Labour Day has different meaning for children living in poverty

A message from HEU secretary-business manager Judy Darcy

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For kids across B.C., Labour Day is better known as the final moment of summer and the beginning of another school year, more books, new teachers, old friends.

But for many, Labour Day also means another year of struggle, watching their parents scramble and sacrifice to pay for things like school supplies, healthy lunches, and field trips.

That’s because more than one in five B.C. children lives in poverty, a higher percentage than anywhere else in Canada. It’s a shocking statistic, especially in a province that boasts about a strong economy and a multi-billion dollar surplus.

These statistics reinforce the very important call for increased social assistance rates, accessible child care, and more affordable housing. But that alone won’t address the crisis of child poverty in B.C.

Why? Because more than half of these children live in families where at least one parent works full-time, for the whole year. In other words, more than half of these children have parents who do not earn a living wage.

From Santa Barbara, California to London, England and in hundreds of cities in between, a growing number of local coalitions are recognizing that the fight to end poverty in our communities includes the fight for a living wage.

The call for a living wage is the call for workers’ rights to earn a family-supporting wage. For a wage that allows them to work just one and not two or three jobs to make ends meet. A wage that provides healthy food. And a wage that offers a hopeful future for their children.

But living wages are not just about the health of families. They are also a practical way to improve the health of our schools, our neighbourhoods, and our local economies. Research shows that children who grow up in low-income families are more likely to face challenges in school, and experience job insecurity and poor health as adults.

In their submission to the government’s Conversation on Health, B.C.’s own medical health officers, the doctors responsible for public health in our province, emphasized that child poverty has significant impacts for health care costs and the future of communities throughout B.C.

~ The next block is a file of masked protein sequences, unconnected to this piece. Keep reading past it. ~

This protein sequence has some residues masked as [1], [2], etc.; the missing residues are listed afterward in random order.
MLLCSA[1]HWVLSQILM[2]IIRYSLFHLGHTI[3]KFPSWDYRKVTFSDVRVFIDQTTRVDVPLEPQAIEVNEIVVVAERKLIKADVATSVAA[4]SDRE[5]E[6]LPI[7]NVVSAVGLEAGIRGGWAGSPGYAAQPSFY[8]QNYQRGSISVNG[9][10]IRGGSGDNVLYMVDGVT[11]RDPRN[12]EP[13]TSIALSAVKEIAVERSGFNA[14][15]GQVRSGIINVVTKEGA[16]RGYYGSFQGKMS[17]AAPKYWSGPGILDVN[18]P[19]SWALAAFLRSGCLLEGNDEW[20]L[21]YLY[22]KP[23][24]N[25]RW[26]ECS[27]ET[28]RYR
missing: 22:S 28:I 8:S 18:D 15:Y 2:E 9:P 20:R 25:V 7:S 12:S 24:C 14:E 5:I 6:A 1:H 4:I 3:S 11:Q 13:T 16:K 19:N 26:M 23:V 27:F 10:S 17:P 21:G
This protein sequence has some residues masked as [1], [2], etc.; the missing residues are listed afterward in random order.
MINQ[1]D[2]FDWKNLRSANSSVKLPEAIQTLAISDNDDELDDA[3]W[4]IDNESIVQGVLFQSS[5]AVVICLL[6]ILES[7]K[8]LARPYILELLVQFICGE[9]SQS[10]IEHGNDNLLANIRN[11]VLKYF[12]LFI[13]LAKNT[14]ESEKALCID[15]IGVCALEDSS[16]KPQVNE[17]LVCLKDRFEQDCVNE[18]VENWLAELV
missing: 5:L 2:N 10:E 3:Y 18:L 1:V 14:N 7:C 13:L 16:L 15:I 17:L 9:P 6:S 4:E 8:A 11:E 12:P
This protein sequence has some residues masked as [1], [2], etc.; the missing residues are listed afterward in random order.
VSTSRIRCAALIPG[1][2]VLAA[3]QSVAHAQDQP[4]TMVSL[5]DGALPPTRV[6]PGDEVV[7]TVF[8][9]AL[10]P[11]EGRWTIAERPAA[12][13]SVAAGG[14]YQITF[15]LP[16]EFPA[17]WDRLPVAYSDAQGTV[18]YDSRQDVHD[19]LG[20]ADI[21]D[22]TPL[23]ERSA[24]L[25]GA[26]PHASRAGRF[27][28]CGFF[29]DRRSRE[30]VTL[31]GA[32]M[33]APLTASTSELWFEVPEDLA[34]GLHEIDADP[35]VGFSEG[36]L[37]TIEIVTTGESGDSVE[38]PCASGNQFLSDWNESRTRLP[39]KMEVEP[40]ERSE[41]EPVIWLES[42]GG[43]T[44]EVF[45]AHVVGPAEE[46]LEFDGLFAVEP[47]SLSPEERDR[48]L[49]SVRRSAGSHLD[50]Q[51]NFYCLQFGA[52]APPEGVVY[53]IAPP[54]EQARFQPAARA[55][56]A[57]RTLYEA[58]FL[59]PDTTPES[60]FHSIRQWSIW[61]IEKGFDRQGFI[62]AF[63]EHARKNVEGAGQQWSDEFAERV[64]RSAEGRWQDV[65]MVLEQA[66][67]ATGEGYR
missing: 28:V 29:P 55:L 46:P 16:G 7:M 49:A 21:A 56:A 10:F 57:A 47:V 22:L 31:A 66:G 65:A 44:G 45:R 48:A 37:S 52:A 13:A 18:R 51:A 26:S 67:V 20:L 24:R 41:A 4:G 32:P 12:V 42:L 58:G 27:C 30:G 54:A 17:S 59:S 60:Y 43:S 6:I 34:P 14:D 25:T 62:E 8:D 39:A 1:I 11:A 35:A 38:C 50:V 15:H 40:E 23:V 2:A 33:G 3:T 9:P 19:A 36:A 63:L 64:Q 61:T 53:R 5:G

But the numbers and experts don’t tell the whole story. It’s also important to look at the people behind the facts. Let’s take “Carmen”, for example. She is a single parent who works for a multinational contractor in a Lower Mainland hospital.

Carmen begins her day at 7:00 a.m. as a housekeeper in the emergency ward, where she works until 3:00 p.m., and then changes uniforms and begins her second job preparing and delivering food to patients. She gets home late in the evening, often too tired to do anything more than make food for her son’s lunch, and put in a load of laundry before going to bed and starting over again the next day.

Between shifts, Carmen does her best to provide the kind of guidance and support her teenaged son needs. She worries, though, that without more time together, his grades will slip and he will become vulnerable to outside influences like violence and gangs. But Carmen has no choice. At the wage she earns, one job just isn’t enough.

And while she tries to save each month for his education, Carmen knows she won’t be able to give her son the future she’d hoped for.

Carmen’s name is made up, but her story and experiences come from real people. Carmen’s life represents the reality for many low-income workers in our communities; workers who deserve a living wage and whose families deserve a living wage.

That’s why the Hospital Employees’ Union is part of a growing living wage coalition of labour, community, anti-poverty, women’s and faith groups, united behind the principle that work should lift you out of poverty, not keep you there.

More information about the specific campaign to achieve living wages for privatized hospital housekeepers and food service workers is available at www.bclivingwage.org.